About your impression that GAE was intended only for small web apps, there are a couple of CMS that run on it.

Good luck!

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It would be really really great if we could use GAE. I'll take a look at those links. Thanks! –  BenIOs May 3 '10 at 14:02

If once of your concerns is scalability, and you don't want to depend on expensive or commercial tools, I would recommend that you take a look at this tech stack:

  1. Erlang - A programming language designed for concurrency and distribution.
  2. Nitrogen - An Erlang web framework with a lot of cool stuff, like transparent AJAX.
  3. NoSQL scalable databases, such as CouchDB or Riak - Save the the hassle of SQL code and are more scalable than plain MySQL. Both has direct native Erlang API.

To be honest, I don't know if this tool set is your cup of tea; These are not mainstream solutions. I just suggest these to everyone who ask about size-sensitive web applications.

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Yeah Erlang feels a little too hard core for us. But thanks for the suggestion! –  BenIOs May 3 '10 at 14:02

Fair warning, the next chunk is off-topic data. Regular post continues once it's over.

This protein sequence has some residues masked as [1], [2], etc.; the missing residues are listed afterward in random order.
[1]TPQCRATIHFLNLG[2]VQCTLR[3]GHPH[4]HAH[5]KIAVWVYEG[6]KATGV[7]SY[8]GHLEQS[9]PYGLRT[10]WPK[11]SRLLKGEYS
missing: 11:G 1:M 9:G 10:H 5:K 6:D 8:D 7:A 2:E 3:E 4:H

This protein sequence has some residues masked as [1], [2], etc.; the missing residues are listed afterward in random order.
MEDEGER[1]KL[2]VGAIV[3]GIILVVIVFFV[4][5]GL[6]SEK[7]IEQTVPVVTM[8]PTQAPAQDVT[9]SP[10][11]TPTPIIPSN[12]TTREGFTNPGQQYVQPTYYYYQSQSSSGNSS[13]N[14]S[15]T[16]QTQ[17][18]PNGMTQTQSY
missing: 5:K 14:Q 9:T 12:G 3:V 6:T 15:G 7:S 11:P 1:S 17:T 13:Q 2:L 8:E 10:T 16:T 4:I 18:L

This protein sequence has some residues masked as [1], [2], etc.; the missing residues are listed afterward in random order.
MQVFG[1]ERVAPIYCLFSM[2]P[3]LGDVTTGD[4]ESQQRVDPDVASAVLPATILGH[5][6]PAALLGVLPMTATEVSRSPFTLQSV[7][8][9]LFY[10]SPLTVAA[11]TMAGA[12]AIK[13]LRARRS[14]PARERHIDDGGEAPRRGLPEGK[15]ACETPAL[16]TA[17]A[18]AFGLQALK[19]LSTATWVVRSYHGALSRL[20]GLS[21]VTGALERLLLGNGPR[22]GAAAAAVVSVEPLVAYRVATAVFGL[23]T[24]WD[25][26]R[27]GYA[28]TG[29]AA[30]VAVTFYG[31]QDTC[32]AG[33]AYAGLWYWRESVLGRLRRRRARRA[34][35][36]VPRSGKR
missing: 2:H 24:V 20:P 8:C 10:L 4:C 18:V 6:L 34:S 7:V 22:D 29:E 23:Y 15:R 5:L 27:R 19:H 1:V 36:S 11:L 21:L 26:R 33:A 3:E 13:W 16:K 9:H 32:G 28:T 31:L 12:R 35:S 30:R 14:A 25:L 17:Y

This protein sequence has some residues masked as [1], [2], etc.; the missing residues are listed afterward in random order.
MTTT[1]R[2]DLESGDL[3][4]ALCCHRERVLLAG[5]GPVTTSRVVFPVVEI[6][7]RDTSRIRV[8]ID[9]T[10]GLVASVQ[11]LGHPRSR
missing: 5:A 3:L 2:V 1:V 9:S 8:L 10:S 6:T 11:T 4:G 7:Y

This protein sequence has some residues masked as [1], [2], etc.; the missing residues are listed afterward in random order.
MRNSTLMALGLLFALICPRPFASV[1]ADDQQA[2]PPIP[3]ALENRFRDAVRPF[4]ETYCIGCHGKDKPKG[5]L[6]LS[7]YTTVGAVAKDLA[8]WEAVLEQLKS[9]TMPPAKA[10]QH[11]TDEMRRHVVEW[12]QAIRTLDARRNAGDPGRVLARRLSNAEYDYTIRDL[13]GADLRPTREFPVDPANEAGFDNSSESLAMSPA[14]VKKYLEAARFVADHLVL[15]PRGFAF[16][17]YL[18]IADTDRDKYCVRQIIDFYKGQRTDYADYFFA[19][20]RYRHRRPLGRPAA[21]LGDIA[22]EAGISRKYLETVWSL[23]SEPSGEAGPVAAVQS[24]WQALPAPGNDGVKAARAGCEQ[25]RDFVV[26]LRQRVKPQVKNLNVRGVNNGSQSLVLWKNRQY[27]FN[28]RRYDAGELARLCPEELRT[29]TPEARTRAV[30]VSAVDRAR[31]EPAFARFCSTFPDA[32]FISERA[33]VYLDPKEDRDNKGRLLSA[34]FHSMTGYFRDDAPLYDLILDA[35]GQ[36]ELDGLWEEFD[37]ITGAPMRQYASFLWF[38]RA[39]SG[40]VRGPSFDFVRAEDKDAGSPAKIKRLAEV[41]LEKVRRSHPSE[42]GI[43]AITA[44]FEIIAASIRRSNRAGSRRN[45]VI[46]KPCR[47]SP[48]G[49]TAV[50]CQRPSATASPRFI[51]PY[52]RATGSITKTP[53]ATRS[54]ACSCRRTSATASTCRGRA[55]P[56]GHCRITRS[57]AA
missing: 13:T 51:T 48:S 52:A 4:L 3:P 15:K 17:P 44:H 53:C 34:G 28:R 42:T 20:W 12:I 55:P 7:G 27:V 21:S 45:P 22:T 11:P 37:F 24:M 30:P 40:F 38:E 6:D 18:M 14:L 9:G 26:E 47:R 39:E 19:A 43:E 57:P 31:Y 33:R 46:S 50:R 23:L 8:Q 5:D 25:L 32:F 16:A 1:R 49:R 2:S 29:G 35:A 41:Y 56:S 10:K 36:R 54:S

All serious web frameworks will provide you with what you need. The real issues (for example scalability) might be tackled in a different way depending on what you use, but you wont be limited if you choose a well-known one. The choice of database system might be more important for that (sql vs nosql), even if both of those will do fine too.

It's all about

  1. knowing how to use
  2. enjoying to use

the tool(s) you've chosen.

In either case, name-dropping some suggestions:

  • Rails (Ruby)
  • Django (Python)
  • Nitrogen (Erlang)
  • ASP.NET MVC (C#)

And please note, if you really want to learn everything from the bottom, you'd be fine with any of these (or one of the other gazillion out there). But if you want to perform your best, choose one that supports a language you know well or uses techniques/tools you have experience of etc. Think twice about how you value this is fun and we learn a lot against we want to be productive and do a really good job.

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Thanks for the suggestions, we suspected that Ruby, Python and asp would be suggested. But is there any reason you didn't mention PHP? –  BenIOs May 3 '10 at 14:05
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Only my own religious reasons :) If you know PHP, then it has obvious advantages over the other. Ones own familiarity with a tool is very important. I mean, some people can use a slide ruler and beat a calculator in speed. But that doesn't mean we should all stop using calculators. <religion>If you don't know PHP, I would not even mention it as a suggestion. Languages usually complement each other and are useful for different things. PHP breaks this pattern. I just can't see when PHP would be the best choice. Learn something else if you can.</religion> –  Jakob May 3 '10 at 14:24